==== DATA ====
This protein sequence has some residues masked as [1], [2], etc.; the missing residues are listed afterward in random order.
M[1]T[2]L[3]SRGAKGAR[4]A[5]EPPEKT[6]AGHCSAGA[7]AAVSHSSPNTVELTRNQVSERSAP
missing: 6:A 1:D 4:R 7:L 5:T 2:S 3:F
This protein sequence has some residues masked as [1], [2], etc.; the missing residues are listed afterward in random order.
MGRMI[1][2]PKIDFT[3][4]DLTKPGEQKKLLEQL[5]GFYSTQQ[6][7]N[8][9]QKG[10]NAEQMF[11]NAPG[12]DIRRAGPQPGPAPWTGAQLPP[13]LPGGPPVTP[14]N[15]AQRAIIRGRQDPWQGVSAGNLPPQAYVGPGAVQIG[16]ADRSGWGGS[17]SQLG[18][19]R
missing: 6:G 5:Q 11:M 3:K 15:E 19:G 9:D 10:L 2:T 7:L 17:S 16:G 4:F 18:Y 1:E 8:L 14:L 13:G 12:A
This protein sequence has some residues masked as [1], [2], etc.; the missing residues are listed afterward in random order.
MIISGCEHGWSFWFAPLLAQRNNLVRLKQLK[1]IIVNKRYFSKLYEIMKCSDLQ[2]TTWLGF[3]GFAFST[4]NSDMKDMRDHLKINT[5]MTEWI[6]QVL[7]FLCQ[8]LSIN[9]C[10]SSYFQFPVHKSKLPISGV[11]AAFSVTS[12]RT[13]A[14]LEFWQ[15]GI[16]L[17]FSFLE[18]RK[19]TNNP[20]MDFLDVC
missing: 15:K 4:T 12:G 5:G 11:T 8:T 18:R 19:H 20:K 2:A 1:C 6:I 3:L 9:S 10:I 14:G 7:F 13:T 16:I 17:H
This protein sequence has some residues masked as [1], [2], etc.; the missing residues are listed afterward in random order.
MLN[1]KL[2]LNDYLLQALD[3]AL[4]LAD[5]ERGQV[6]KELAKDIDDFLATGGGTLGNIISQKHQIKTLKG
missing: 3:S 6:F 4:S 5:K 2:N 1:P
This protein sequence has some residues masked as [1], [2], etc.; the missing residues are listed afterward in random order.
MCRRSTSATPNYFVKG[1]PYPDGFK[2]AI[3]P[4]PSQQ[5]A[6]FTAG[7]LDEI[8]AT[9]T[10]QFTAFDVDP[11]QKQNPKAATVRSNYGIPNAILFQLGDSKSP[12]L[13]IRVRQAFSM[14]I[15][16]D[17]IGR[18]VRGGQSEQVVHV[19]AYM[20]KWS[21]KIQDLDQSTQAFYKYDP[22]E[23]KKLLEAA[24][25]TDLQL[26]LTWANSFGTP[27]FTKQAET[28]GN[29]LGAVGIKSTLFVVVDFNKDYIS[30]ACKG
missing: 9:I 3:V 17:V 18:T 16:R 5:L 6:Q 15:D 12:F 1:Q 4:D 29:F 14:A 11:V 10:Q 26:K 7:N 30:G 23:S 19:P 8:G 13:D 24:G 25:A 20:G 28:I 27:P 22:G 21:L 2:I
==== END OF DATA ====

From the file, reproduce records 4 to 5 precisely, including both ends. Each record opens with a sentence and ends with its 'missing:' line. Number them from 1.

This protein sequence has some residues masked as [1], [2], etc.; the missing residues are listed afterward in random order.
MLN[1]KL[2]LNDYLLQALD[3]AL[4]LAD[5]ERGQV[6]KELAKDIDDFLATGGGTLGNIISQKHQIKTLKG
missing: 3:S 6:F 4:S 5:K 2:N 1:P
This protein sequence has some residues masked as [1], [2], etc.; the missing residues are listed afterward in random order.
MCRRSTSATPNYFVKG[1]PYPDGFK[2]AI[3]P[4]PSQQ[5]A[6]FTAG[7]LDEI[8]AT[9]T[10]QFTAFDVDP[11]QKQNPKAATVRSNYGIPNAILFQLGDSKSP[12]L[13]IRVRQAFSM[14]I[15][16]D[17]IGR[18]VRGGQSEQVVHV[19]AYM[20]KWS[21]KIQDLDQSTQAFYKYDP[22]E[23]KKLLEAA[24][25]TDLQL[26]LTWANSFGTP[27]FTKQAET[28]GN[29]LGAVGIKSTLFVVVDFNKDYIS[30]ACKG
missing: 9:I 3:V 17:V 18:T 16:R 5:L 6:Q 15:D 12:F 1:Q 4:D 29:F 14:A 11:V 10:Q 26:K 7:N 30:G 23:S 19:P 8:G 13:D 24:G 25:A 20:G 28:I 27:P 22:G 21:L 2:I